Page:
Our friend Michaël alerts us to an interesting document, recently issued by the North American Orthodox-Catholic Theological Consultation: “A Common Response to the Joint International Commission for the Theological Dialogue Between the Roman Catholic Church and the Orthodox Church Regarding the Ravenna Document.”
The North American Consultation’s conclusion about the Ravenna Document (emphasis mine):
We find much to commend in the Ravenna document and welcome its publication. The document identifies conciliarity with the entire Church, not just in episcopal councils. It draws an analogy among the three levels of communion: local, regional, and universal, each of which appropriately has a “first” with the role of fostering communion, in order to ground the rationale of why the universal level must also have a primacy. It articulates the principle that primacy and conciliarity are interdependent and mutually necessary. It provides both a sacramental and Trinitarian basis for the koinonia of the Church. It identifies ministry as a service of communion. It attempts to broaden the basis of authority wherein each of the baptized exercises an authority proper to that person’s ordo in the Church, and it invites us to reflect on the fact that just as primacy and conciliarity are interdependent, so are the processes of reception and teaching.
At the same time our Consultation also judges that some issues mentioned in the text are in need of further dialogue and clarification. Like any analogy between the eternal God and created beings, the analogy between the order (taxis) which exists among the three persons of the Holy Trinity and the order (taxis) which exists among local Churches requires further explanation and development. The Ravenna text does not make sufficiently clear the ecclesiological status of regional expressions of primacy and synodality. Even at regional levels, and not only at the universal level, the limits and exercise of authority by the “first” are also not made clear. The document’s historical treatment of apostolic succession and of ecumenical councils lacks precision and may occasion oversimplification and misunderstanding. The understanding of the local parish within the context of the modern diocese or local Church is in need of study.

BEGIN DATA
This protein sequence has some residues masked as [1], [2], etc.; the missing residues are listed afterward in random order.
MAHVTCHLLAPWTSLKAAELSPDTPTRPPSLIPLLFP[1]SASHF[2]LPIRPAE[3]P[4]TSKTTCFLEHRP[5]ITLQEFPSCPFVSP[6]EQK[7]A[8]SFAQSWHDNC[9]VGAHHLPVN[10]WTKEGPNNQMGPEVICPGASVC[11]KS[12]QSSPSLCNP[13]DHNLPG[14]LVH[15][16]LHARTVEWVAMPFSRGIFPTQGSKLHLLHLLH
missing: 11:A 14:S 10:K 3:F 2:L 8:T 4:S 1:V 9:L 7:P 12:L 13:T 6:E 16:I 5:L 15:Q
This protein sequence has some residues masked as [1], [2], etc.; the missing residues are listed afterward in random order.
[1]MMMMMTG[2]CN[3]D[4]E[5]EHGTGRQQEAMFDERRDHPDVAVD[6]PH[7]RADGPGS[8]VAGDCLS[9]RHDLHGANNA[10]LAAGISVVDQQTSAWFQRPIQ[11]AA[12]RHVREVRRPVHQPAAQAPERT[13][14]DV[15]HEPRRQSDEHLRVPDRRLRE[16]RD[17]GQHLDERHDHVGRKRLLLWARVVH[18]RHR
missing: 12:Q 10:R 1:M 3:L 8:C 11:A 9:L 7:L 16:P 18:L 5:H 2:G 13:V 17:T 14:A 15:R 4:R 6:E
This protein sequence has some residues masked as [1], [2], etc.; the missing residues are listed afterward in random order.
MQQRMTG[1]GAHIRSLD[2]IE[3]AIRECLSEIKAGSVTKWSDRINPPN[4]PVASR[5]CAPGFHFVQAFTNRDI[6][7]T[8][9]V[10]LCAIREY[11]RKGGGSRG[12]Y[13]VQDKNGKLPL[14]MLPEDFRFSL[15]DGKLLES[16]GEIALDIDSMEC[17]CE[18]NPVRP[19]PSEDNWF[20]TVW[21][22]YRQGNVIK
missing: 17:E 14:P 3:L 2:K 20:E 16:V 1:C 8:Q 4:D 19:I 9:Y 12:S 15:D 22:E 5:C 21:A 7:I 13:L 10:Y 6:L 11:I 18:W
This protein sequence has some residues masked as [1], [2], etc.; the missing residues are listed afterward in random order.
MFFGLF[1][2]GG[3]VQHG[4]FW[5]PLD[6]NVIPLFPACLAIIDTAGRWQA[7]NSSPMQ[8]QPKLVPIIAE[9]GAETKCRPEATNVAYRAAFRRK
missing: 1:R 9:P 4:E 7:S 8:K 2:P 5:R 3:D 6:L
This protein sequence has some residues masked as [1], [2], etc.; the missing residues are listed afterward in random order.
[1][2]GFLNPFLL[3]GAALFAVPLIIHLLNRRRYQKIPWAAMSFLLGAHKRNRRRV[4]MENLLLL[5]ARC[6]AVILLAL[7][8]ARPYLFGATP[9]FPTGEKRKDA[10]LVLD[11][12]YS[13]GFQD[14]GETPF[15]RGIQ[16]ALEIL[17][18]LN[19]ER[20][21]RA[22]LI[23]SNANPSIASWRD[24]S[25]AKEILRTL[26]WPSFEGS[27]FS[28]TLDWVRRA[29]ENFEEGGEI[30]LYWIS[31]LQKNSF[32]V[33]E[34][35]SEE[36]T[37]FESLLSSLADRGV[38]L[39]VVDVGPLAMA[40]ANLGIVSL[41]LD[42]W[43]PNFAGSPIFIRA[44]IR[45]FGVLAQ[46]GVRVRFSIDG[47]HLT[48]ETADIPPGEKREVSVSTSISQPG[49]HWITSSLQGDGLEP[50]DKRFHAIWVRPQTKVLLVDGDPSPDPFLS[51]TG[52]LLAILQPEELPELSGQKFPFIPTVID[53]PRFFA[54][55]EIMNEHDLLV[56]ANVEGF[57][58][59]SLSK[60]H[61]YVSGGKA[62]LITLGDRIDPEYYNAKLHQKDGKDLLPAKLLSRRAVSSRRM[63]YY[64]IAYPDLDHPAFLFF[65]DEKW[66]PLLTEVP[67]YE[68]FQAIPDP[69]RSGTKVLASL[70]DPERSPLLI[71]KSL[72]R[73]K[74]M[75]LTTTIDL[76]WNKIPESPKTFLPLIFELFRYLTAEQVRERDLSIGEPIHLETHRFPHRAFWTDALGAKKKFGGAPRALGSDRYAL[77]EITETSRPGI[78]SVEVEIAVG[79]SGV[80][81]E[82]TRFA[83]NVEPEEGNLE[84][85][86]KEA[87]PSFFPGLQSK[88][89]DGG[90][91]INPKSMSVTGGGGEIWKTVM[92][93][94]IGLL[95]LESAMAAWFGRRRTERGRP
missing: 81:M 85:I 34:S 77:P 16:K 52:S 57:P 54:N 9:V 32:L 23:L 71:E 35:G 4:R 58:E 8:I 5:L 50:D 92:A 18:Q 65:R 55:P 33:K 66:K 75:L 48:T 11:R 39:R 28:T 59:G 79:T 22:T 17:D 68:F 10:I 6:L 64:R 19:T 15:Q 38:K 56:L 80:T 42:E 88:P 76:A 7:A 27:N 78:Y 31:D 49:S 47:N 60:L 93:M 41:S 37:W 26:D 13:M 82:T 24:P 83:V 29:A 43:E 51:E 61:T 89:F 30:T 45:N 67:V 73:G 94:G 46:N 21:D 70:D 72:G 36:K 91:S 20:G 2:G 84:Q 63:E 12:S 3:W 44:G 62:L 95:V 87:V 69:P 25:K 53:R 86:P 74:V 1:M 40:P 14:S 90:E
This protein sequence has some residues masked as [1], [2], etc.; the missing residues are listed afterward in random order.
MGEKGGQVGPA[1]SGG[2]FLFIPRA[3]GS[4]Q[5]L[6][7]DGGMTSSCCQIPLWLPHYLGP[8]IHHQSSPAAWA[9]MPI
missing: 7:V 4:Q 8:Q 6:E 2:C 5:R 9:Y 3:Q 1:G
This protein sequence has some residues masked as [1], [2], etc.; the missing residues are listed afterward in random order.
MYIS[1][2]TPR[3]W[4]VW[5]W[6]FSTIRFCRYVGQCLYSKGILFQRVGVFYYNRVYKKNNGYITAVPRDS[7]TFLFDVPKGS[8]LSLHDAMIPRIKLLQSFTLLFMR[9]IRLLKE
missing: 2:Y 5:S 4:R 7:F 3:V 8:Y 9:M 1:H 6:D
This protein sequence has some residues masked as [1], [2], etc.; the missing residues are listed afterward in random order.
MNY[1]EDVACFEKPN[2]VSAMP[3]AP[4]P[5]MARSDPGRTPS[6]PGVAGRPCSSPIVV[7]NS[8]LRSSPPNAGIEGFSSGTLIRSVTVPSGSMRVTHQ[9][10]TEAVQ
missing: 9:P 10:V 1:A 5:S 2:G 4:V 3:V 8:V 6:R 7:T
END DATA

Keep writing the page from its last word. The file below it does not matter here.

Finally, we take exception to the contents of the Ravenna document’s sole footnote: “Orthodox participants felt it important to emphasize that the use of the terms ‘the Church’, ‘the universal Church’ and ‘the Body of Christ’ in this document and in similar documents produced by the Joint Commission in no way undermines the self-understanding of the Orthodox Church as the one, holy, catholic and apostolic Church, of which the Nicene Creed speaks. From the Catholic point of view, the same self-awareness applies: the one, holy, catholic and apostolic Church ‘subsists in the Catholic Church’ (Lumen Gentium, 8); this does not exclude acknowledgement that elements of the true Church are present outside the Catholic communion.”
We find this footnote inaccurate. First, we think that its two assertions do not adequately represent the ecclesiology of either the Orthodox or the Catholic Church. The Orthodox Church’s self-understanding as the one, holy, catholic, and apostolic Church is not understood by all Orthodox in exclusivist terms. Throughout the centuries, significant currents within Orthodox ecclesiology have recognized the presence of the Church’s reality outside the canonical, visible boundaries of the Orthodox Church. Also, to assert that “from the Catholic point of view the same self-awareness applies” misrepresents Catholic ecclesiology at and since the Second Vatican Council, in spite of the Ravenna document’s reference to Lumen Gentium 8. Because of apostolic succession and the Eucharist, Vatican II did not hesitate to recognize that the Orthodox constitute “Churches,” (Unitatis Redintegratio, 14) that they are “sister Churches,” and to assert that in their celebration of the Eucharist, the Church of God is being built up and growing. To our Consultation, these two points of view point to the fact that the ecclesiological issues regarding mutual recognition raised at Bari still require resolution.